The episode of Satnami revolt is very illustrative. Besides the Sikh movement, it was the only armed uprising of the peasants and the lower castes who had been indoctrinated by the Bhakti ideology of human freedom and equality. The outbreak started with a hot dispute between a Satnami cultivator and a foot-soldier and soon took the form of a war of liberation. The rebels fought desperately with the Imperial forces sent against them but were overpowered. The points to be noted are that nothing was heard of the Satnami resistance either before this uprising or after it. The Bhakti ideology had awakened a spirit of equality and freedom among the plebian Satnamis, but this had not been organized into a militant movement. There is no evidence to suggest that the Satnamis, before this outbreak, had ever conceived of challenging the Mughal authority. The result was that, without a determined leadership that would set goals, make a plan and preparations, and create a military organisation, the newly aroused spirit of the Satnamis found expression and ended just in an ephemeral flare-up. Without a guiding spirit, the Satnamis could not give a permanent revolutionary shape to their fervour. The conclusion is plain that without the initiative, ideology, leadership and guidance of the Sikh Gurus, the Sikh movement would have fared no better than the Satnami wave.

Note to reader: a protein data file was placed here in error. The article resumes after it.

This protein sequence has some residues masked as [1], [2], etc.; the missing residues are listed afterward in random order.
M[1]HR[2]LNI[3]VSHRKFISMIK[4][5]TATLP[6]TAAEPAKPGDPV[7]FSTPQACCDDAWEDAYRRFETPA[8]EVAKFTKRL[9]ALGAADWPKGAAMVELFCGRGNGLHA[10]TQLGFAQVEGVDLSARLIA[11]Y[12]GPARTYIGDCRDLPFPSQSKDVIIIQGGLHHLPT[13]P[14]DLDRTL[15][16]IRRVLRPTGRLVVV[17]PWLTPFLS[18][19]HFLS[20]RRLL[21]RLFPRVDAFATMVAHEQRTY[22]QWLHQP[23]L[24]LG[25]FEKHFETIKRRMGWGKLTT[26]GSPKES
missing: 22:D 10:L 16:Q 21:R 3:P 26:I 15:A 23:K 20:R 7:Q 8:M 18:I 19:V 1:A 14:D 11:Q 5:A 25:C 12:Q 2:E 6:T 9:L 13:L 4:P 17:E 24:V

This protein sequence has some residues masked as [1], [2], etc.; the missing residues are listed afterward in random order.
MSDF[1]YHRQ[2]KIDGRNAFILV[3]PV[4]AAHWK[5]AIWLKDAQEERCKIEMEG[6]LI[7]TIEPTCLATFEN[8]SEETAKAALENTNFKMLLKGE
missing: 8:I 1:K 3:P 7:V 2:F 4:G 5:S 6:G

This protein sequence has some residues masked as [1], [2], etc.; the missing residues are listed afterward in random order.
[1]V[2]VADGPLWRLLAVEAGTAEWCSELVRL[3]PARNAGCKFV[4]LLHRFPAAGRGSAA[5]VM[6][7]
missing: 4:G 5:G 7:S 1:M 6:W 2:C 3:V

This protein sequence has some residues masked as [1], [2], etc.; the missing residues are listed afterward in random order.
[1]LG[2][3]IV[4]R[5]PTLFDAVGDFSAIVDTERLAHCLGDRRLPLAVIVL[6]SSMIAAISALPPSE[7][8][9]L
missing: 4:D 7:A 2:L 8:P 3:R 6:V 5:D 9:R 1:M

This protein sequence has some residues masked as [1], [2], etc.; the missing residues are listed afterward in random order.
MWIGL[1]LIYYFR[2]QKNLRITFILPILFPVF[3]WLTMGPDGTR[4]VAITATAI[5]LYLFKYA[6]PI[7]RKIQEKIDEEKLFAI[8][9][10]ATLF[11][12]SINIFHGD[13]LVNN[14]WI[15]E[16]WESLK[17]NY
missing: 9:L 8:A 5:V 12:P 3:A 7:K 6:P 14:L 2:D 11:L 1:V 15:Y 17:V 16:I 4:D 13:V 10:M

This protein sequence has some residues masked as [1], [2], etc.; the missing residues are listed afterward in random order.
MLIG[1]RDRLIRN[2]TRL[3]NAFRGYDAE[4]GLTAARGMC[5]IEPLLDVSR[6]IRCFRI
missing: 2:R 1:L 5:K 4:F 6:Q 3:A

It was in 1633 A.D. that Guru Hargobind declared that he would wrest sovereignty from the Mughal and ‘bestow this all on the downtrodden and the helpless.14 Guru Gobind Singh created the Khalsa in 1699 in order to capture political power for a plebian mission. This egalitarian political aim could not be born out of the hierarchical caste society, or out of the Indian Muslim polity, which had politically dominated the non-Muslims and had come to regard a Muslim Emperor as ‘Zillullah’, the shadow of the Divine Being.15 The Indian masses had been mentally immobilized by the caste ideology to such an extent that they had ceased even to entertain such ideas. Nor was such a radical programme on the political horizon or agenda elsewhere at that period in the world; because the American Revolution was essentially a war of independence, and the French Revolution started in 1789. Obviously, such a radical objective, which the Gurus set before the Sikh movement, could not but be the Gurus’ own, impelled as they were by their inner urge.

Ideology
Originally, the initiative was all along that of the Gurus. Later, it was their ideology which determined the goals, the direction and the character of the Sikh movement. Certitude of faith is a characteristic expression of the mystic experience. The Sikh Gurus were deeply convinced that to bring about total human freedom and equality was God’s own Mission and that they were the instruments for that purpose. “I express that ideology, O Lalo, as the Lord’s words come to me.” 16 “As God spoke to me I speak, On this account I have come into the world, . . . seize and destroy the evil and the sinful.”17